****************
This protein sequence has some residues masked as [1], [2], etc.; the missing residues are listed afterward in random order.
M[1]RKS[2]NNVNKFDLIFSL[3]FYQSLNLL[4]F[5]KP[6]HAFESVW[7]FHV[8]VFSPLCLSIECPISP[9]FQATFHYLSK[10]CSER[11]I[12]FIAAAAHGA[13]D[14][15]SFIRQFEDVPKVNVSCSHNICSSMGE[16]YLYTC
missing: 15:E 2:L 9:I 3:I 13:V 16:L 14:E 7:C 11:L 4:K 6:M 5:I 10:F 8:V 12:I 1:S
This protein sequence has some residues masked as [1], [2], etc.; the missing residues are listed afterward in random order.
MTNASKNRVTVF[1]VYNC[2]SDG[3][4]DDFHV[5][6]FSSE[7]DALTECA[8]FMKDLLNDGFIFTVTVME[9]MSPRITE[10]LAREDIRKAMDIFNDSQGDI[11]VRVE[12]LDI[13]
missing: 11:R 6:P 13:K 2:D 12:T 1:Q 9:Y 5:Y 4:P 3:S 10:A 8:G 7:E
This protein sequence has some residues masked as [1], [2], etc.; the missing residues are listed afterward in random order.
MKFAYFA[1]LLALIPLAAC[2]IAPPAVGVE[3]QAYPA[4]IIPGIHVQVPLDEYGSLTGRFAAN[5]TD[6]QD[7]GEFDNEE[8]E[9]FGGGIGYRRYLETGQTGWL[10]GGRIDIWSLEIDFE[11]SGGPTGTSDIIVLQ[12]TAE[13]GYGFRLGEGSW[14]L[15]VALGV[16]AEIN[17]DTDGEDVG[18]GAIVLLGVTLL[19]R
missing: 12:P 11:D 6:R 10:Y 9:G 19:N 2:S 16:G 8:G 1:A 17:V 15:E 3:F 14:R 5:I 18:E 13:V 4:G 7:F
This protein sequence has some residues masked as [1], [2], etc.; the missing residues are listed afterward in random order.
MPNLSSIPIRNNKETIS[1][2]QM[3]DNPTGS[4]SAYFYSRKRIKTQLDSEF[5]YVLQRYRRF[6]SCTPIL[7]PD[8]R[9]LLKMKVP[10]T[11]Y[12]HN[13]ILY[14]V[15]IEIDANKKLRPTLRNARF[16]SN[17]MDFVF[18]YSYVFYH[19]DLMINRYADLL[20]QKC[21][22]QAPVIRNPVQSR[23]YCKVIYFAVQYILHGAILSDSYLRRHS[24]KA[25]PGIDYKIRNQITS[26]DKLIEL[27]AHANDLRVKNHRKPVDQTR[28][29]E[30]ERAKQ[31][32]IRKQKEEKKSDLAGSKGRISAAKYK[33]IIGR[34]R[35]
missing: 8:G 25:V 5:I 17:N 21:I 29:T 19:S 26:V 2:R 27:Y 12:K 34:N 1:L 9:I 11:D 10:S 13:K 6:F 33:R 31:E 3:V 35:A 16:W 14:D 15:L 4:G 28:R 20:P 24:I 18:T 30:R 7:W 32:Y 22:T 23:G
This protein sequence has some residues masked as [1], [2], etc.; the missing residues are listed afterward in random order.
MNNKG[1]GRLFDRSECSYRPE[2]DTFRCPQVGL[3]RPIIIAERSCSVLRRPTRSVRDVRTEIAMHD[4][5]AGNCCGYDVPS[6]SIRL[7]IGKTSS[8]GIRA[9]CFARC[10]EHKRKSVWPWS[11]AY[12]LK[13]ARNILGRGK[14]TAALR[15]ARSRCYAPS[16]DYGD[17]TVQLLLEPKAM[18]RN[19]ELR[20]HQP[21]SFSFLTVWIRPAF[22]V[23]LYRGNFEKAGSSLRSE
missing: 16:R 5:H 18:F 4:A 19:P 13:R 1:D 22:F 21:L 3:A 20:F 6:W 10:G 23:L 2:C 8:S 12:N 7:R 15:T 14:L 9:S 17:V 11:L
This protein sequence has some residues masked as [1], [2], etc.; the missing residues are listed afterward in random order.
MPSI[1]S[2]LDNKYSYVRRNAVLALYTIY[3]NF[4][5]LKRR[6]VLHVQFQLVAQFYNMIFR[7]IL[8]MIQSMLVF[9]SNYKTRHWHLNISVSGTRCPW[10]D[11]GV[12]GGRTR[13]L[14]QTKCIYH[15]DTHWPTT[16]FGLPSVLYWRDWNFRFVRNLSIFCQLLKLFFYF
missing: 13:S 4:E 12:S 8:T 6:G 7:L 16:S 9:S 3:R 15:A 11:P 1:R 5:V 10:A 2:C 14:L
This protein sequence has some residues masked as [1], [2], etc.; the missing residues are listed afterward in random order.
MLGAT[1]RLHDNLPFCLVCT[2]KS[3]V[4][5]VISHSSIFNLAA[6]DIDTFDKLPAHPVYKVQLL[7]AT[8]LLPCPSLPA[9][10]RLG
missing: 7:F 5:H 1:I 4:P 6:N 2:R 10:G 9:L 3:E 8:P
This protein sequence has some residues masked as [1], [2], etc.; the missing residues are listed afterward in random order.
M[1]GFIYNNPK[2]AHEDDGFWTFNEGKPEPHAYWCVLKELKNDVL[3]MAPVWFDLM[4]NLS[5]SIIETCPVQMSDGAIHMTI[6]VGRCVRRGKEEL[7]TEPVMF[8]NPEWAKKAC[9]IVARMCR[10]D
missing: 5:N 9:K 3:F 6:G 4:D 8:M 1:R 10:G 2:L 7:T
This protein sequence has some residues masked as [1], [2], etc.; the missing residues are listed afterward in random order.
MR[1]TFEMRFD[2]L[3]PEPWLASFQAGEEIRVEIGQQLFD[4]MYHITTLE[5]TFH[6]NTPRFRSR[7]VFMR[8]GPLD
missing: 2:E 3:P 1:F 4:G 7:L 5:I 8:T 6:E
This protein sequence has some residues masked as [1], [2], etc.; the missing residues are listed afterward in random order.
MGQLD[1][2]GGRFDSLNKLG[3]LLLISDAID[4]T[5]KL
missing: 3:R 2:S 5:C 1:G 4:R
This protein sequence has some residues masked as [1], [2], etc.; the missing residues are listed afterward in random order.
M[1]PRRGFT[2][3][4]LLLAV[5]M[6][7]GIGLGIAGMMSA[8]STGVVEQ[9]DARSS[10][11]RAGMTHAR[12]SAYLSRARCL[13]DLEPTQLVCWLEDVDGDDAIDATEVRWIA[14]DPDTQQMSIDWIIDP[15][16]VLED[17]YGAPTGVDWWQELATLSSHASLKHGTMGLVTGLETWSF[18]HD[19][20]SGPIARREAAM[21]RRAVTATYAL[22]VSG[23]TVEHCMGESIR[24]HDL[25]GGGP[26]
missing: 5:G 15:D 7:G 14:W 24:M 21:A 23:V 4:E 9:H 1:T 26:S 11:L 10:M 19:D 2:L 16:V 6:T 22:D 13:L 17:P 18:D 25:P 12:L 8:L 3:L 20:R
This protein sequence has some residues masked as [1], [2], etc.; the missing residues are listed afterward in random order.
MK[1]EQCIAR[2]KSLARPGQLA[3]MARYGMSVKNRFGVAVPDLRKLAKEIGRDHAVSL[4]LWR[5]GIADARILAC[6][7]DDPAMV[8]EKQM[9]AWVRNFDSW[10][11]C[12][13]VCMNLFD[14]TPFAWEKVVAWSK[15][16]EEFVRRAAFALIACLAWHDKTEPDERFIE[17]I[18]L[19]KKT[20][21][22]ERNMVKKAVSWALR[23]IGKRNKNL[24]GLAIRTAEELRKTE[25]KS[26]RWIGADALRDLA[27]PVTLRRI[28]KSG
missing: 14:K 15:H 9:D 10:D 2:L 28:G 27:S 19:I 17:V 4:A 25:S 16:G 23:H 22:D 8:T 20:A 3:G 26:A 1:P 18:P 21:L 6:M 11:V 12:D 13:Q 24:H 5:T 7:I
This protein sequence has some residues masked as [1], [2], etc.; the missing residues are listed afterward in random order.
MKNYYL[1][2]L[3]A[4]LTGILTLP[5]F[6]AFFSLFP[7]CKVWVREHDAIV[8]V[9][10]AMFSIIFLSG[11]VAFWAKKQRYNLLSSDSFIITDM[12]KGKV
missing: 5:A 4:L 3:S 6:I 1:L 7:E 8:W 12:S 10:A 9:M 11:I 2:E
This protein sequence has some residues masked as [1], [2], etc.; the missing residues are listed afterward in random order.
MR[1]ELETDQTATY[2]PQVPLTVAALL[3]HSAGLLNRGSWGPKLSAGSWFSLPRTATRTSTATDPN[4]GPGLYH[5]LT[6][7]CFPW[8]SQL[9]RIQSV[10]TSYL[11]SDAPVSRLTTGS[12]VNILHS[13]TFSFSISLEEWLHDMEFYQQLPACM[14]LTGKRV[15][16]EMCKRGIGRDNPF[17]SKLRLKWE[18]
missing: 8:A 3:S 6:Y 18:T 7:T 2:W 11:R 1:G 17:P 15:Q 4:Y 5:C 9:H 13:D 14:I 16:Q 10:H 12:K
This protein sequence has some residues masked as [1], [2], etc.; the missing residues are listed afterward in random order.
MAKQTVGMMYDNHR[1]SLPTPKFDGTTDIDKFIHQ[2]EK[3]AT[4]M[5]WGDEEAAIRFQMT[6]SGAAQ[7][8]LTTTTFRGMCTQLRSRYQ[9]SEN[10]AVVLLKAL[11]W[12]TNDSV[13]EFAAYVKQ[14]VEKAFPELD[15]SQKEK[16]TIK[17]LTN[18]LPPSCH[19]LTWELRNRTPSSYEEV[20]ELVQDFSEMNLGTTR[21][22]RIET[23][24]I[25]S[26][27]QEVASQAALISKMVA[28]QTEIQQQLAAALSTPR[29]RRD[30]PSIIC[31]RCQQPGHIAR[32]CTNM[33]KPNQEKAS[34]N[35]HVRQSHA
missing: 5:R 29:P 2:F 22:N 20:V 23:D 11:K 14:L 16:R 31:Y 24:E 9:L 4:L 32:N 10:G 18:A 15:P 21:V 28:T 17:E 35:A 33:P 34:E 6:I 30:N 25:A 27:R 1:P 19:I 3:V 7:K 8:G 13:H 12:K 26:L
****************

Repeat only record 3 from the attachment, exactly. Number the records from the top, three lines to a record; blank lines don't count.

This protein sequence has some residues masked as [1], [2], etc.; the missing residues are listed afterward in random order.
MKFAYFA[1]LLALIPLAAC[2]IAPPAVGVE[3]QAYPA[4]IIPGIHVQVPLDEYGSLTGRFAAN[5]TD[6]QD[7]GEFDNEE[8]E[9]FGGGIGYRRYLETGQTGWL[10]GGRIDIWSLEIDFE[11]SGGPTGTSDIIVLQ[12]TAE[13]GYGFRLGEGSW[14]L[15]VALGV[16]AEIN[17]DTDGEDVG[18]GAIVLLGVTLL[19]R
missing: 12:P 11:D 6:R 10:Y 9:G 19:N 2:S 16:G 8:G 1:A 17:V 15:E 3:F 14:R 5:I 18:E 13:V 4:G 7:F